# Rotational Kinetic Energy - Work-Kinetic Theorem

If a rigid body is rotating about a fixed axis with angular velocity $\omega$ and a force is applied on it to increase its angular speed (and thus rotational kinetic energy), then the relation between the work done by the torque of the force and the change in its kinetic energy is predicted by **work-kinetic theorem for rotation**.

## Work-Kinetic Theorem for Rotation

According to

work-kinetic theorem for rotation, the amount of work done by all the torques acting on a rigid body under a fixed axis rotation (pure rotation) equals the change in its rotational kinetic energy:${W_\text{torque}} = \Delta K{E_\text{rotation}}.$

Work done by a torque can be calculated by taking an analogy from work done by force.
Work done by force is calculated as the dot product of force and displacement of point of application of force.
In case of angular motion, force is replaced by torque and linear displacement is replaced by angular displacement.
Thus,

$W = \int_{}^{} {\vec \tau \cdot d\vec \theta }.$

Consider a rigid body, rotating freely about a fixed axis of rotation. Its initial angular speed is ${\omega_i}$. Suppose a force $F$ is now applied (at a distance of $r$ from the axis of rotation) to increase its angular speed. This force will produce a torque about the axis of rotation: $\vec \tau = \vec r \times \vec F.$ From the rotational form of Newton's second law, ${{\vec \tau }_\text{rot}} = {I_\text{rot}}\vec \alpha .$ Here, ${I_\text{rot}}$ is the moment of the body about the axis of rotation and $\alpha$ is the angular acceleration produced in the body.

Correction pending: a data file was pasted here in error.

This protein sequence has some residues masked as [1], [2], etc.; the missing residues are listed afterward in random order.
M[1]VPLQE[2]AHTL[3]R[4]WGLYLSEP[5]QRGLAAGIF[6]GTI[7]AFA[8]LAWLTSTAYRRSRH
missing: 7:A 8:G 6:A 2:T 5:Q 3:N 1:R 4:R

Also, the work done by torque equals $W = \int_{}^{} {\tau \cdot d\theta } .$ Angular acceleration changes the angular speed of the body and $\alpha = \frac{{d\omega }}{{dt}}.$ Therefore, the work done by toque can be written as follows: $W = \int_{}^{} {{I_\text{rot}}\frac{{d\omega }}{{dt}}\cdot d\theta }.$ Angular velocity is related to the rate of rotation of the body: $\omega = \frac{{d\theta }}{{dt}}.$

On calculating, one finds $W = \int_{{\omega _o}}^\omega {\omega \, d\omega } = \frac{1}{2}{I_\text{rot}}{\omega ^2} - \frac{1}{2}{I_\text{rot}}\omega _{^o}^2.$Thus, the work done by the torque equals the change in rotational kinetic energy of the body.

## A ring, a solid sphere and a thin disc of different masses rotate with the same kinetic energy. Equal constant torques are applied to stop them. Which will make the least number of rotations before coming to rest?

Work done by a constant torque is $W = \tau \theta$ According to the work-kinetic theorem for rotation, work done by torque equals change in rotational kinetic energy

$W = \Delta K{E_\text{rot}}$ $\tau \theta = \Delta K{E_\text{rot}}$ $\theta = \frac{{\Delta K{E_\text{rot}}}}{\tau }$ Since, the change in rotational kinetic energy and torque applied are equal, thus the angle rotated by all the objects are same.

**Cite as:**Rotational Kinetic Energy - Work-Kinetic Theorem.

*Brilliant.org*. Retrieved from https://brilliant.org/wiki/rotational-kinetic-energy-work-kinetic-theorem/